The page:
Comparing the Cost between Injection Moulding and 3D Printing

Blog published by Protolabs, under Manufacturing, Product Design

Learn about the cost drivers for both services as parts and products move from prototyping to production.

Applications for 3D printing are expanding rapidly in response to new materials, technologies and secondary processes announced seemingly daily. We now see additive manufacturing being used for not only prototyping, but also production parts to reduce assemblies and fabricate complex geometries.

Injection moulding continues as the workhorse that produces parts globally, without much fanfare. Perfected over decades, moulding remains the go-to service for cost-effective parts at quantities from 50 to over a million.

A future where 3D printing replaces injection moulding may be far off, but today the two work beautifully in tandem. While 3D printing is often touted as a go-to service for prototyping, costs are typically prohibitive when scaling up to production volumes, which is where injection moulding can come in.

Deciding which service is the right route for you? Let’s start with a look at cost drivers with both manufacturing services.

Post processing work

Build time and post-processing are two main cost drivers. Determining ways to streamline your design or do without unnecessary finishes cuts down significantly on expenses.


3D Printing 

Build time: Far and away the most significant cost driver for 3D printing, a longer build time means a more expensive part. Take a solid cube, for example. While a simple part, printing the condensed cube layer by layer would take more time than if the cube’s interior used a cross-linked design, which requires less material and subsequently less machine time. Any necessary support structures during the printing process also increases machine time and cost.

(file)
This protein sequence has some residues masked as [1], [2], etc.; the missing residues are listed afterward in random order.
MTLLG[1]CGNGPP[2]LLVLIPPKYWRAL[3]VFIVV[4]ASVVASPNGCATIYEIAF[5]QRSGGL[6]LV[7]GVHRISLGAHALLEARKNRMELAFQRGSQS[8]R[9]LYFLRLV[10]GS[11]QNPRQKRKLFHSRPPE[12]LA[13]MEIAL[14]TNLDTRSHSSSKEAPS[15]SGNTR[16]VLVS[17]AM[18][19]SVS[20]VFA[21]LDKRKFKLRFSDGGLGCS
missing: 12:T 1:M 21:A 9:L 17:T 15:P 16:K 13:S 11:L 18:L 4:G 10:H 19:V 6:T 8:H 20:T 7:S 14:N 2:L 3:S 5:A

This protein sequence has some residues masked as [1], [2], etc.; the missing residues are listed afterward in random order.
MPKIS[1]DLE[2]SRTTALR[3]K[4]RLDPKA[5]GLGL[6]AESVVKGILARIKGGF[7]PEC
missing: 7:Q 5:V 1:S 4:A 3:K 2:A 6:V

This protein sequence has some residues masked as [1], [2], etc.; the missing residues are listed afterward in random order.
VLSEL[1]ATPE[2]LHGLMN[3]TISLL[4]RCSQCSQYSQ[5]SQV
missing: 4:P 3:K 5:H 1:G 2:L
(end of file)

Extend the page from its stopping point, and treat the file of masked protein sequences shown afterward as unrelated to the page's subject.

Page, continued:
Material cost: Depending on the technology, 3D printing materials can add expense. While direct metal laser sintering (DMLS) recycles all unused powder, a process like selective laser sintering (SLS) uses a powder-based polymer process that does not allow for recycling, driving up cost.

Post-processing: Required with nearly all 3D-printed parts, these processes strengthen parts, improve cosmetic appearance and more, but also require manual work that can be time consuming. Each 3D printing service also comes with necessary post-processing, so researching what is required on the front end will help determine cost.


Injection Moulding

Part complexity: Several design factors can lead to a more complex part with injection moulding. Design for manufacturability (DFM) analysis is critical to identify modifications that reduce cost. For example, a small part doesn’t automatically translate to a smaller mould size. If your part design requires an undercut or side action, mould base size (and cost) increases significantly. If a cam or insert is required, your overall mould size can increase by £1,000-£2,000 per component.


Design Time

For engineers under increasing pressure to bring products to market, time is money. Quick iteration is key to shorten the timeline to perfect your design and move from concept to final part. That’s why we see our customers start with 3D printing during the prototyping process before moving to injection moulding once a part is ready for production volumes.